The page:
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Ubuntu's A Fading Memory, PCLinuxOS and 64 Studio Are Fab. So Far.

64 Studio Has Speed and Elegance

June 19, 2009

As I wrote a few days ago, I replaced Kubuntu and Ubuntu on several of my home PCs with PCLinuxOS and 64 Studio. I was intending to wait a couple of months to post a followup because long-term performance is what matters. But a few things have impressed me so much these two newcomers to my little computing empire deserve an extra mention. recording with Audacity
recording with Audacity

 

64 Studio Has Speed and Elegance

64 Studio is a highly-regarded Debian- and Ubuntu-compatible multimedia-creation distribution. It's rock-solid stable and usable out of the box, without any special tweaks. I tried Ubuntu Studio first because I'm writing a book on audio production using Audacity, and since Ubuntu has so much name recognition that seemed like the obvious choice to base the book's examples on. But Ubuntu Studio proved to be nearly unusable for me, and it required numerous post-installation tweaks to make it suitable for multimedia production. I thought the idea of a special Studio distribution was for all the necessary customizations to be the default. Stock Ubuntu and Kubuntu with the same tweaks were more stable.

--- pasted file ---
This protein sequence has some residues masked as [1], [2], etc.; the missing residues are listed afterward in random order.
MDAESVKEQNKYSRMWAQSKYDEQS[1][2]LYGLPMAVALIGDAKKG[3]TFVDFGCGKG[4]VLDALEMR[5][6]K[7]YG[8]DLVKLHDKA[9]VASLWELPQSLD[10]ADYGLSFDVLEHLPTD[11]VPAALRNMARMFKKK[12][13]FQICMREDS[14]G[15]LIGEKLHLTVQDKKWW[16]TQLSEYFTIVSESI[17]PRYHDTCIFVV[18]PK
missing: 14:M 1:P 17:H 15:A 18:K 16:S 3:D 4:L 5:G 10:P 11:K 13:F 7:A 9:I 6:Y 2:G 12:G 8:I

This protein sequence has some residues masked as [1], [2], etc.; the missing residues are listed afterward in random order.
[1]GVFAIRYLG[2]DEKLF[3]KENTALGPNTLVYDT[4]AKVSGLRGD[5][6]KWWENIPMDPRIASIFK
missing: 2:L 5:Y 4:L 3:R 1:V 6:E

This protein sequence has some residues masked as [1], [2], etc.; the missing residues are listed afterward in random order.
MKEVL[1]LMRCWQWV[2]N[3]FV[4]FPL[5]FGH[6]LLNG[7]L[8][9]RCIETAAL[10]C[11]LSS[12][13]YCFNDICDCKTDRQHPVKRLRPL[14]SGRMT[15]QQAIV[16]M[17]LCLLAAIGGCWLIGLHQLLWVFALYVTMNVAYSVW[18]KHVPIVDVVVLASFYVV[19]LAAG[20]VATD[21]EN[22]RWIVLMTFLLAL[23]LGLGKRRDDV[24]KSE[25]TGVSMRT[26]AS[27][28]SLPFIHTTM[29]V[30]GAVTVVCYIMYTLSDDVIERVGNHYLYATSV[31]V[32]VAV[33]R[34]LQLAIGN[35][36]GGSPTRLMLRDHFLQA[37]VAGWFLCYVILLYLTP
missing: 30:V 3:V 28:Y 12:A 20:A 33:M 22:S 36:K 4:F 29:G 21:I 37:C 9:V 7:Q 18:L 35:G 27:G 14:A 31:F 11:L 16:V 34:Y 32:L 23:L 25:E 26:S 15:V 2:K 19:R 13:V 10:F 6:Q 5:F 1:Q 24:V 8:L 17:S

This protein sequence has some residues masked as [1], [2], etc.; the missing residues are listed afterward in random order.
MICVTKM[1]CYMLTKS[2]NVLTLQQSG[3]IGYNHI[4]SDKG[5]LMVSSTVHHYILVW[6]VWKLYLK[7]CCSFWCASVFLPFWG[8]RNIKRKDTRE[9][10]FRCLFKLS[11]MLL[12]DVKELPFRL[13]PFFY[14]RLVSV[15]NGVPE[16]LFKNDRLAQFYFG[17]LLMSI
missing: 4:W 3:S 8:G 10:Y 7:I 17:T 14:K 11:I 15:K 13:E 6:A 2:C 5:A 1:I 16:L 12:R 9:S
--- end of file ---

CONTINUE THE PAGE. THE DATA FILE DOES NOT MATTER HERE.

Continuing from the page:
But after many months of struggling to make K/Ubuntu perform satisfactorily enough was enough. First I tried Fedora 10 with the Planet CCRMA packages, and it was all right but still a slowpoke. My studio PC has an Athlon 64 CPU, two GB RAM, and nice SATA 3.0 hard disks. Quite a respectable amount of horsepower that should not be bogging down on routine operations such as changing views in Audacity, scrolling, opening files, and such. It's had all the usual tweaks to improve performance: unnecessary services turned off, no screensaver, real-time kernel, and so on.

Not only that, but Fedora STILL reeks at multi-booting-- it barely recognizes other Linux installations, and offers only a rudimentary chainloader setup that does not work. It sees Windows just fine. Color me still confused, as it's been this way since I can remember. Linux installers that painlessly set up multiboot have been around since forever-- here's a hint, fine Fedora folks, it's OK to copy the code.

So my next try was 64 Studio, and what a revelation. All I had to do was download and install it. I chose the current 1.3 32-bit beta, and it performs like a champ with no fuss on my part at all. Audacity is fast and fun again. Everything is fast and fun again. The only glitch was getting wireless working, because the Debian installer didn't see the wireless interface. Oh, and it set up multiboot just fine.

dyne:bolic is another excellent multimedia production distro. It runs from a live CD or hard disk, and it is fast and happy on older hardware. Doubtless there are other good Linux multimedia production distros, and you are welcome to share your experiences with them.

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